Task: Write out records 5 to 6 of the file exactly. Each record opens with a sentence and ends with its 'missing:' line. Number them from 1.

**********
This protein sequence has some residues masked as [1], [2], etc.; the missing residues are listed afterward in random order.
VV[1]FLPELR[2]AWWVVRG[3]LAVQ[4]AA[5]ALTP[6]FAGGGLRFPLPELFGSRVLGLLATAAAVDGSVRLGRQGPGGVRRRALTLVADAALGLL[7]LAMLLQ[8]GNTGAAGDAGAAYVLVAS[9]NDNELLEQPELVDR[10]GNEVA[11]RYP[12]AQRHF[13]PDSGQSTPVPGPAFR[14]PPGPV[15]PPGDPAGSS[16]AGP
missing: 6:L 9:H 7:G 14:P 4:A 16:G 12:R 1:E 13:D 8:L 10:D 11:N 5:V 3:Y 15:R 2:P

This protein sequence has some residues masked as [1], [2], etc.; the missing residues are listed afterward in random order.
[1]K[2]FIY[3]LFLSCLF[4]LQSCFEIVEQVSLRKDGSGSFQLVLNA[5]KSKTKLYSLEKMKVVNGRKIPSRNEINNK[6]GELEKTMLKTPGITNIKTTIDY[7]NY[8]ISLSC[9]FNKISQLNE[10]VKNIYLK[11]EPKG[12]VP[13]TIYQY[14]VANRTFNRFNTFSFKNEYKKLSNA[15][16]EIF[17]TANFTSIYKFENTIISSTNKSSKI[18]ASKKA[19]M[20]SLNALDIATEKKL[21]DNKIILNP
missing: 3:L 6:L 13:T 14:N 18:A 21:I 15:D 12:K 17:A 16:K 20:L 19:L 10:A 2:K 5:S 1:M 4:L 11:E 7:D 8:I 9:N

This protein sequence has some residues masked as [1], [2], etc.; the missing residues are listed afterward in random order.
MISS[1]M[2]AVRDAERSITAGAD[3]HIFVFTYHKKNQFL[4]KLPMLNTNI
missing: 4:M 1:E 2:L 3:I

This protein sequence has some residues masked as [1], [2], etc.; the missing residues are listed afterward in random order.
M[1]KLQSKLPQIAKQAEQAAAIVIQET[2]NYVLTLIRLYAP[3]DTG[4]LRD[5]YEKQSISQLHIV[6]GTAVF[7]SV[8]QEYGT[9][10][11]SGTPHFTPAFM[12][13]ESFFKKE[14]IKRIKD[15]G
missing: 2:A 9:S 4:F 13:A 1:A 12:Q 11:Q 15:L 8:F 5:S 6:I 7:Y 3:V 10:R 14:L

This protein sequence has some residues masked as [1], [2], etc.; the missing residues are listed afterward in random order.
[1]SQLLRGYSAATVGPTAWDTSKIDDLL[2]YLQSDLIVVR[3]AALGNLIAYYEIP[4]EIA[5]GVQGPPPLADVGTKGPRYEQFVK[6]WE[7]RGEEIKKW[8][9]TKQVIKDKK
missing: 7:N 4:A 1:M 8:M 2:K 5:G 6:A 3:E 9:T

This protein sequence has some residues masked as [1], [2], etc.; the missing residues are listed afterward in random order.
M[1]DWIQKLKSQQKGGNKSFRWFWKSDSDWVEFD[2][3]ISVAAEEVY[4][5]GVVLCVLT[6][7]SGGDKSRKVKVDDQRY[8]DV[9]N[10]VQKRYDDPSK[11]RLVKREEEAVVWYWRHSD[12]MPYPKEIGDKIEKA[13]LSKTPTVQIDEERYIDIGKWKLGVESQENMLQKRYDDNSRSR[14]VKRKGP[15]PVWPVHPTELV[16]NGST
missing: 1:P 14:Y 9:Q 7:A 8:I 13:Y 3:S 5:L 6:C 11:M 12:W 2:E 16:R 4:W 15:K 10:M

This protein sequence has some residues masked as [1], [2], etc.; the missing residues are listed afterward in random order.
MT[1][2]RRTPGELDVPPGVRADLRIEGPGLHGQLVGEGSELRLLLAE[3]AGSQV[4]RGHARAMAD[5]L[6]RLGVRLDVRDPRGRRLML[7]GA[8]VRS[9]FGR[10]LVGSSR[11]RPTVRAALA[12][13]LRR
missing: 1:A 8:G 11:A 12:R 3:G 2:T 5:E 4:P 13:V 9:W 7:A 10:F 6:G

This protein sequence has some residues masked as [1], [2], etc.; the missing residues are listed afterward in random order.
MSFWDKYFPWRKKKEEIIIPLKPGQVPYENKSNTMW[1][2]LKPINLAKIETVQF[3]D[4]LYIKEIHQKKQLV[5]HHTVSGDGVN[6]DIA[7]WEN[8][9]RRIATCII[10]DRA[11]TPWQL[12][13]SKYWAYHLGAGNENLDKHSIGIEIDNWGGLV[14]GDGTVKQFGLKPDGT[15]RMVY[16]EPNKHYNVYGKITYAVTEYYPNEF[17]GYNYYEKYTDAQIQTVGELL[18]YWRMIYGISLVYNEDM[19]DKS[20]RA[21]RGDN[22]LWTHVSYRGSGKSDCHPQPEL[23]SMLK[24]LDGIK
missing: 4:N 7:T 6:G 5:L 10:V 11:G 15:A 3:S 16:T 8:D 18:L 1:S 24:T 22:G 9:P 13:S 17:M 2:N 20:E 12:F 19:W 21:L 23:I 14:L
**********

This protein sequence has some residues masked as [1], [2], etc.; the missing residues are listed afterward in random order.
[1]SQLLRGYSAATVGPTAWDTSKIDDLL[2]YLQSDLIVVR[3]AALGNLIAYYEIP[4]EIA[5]GVQGPPPLADVGTKGPRYEQFVK[6]WE[7]RGEEIKKW[8][9]TKQVIKDKK
missing: 7:N 4:A 1:M 8:M 2:K 5:G 6:A 3:E 9:T

This protein sequence has some residues masked as [1], [2], etc.; the missing residues are listed afterward in random order.
M[1]DWIQKLKSQQKGGNKSFRWFWKSDSDWVEFD[2][3]ISVAAEEVY[4][5]GVVLCVLT[6][7]SGGDKSRKVKVDDQRY[8]DV[9]N[10]VQKRYDDPSK[11]RLVKREEEAVVWYWRHSD[12]MPYPKEIGDKIEKA[13]LSKTPTVQIDEERYIDIGKWKLGVESQENMLQKRYDDNSRSR[14]VKRKGP[15]PVWPVHPTELV[16]NGST
missing: 1:P 14:Y 9:Q 7:A 8:I 13:Y 3:S 5:L 6:C 11:M 12:W 2:E 16:R 4:W 15:K 10:M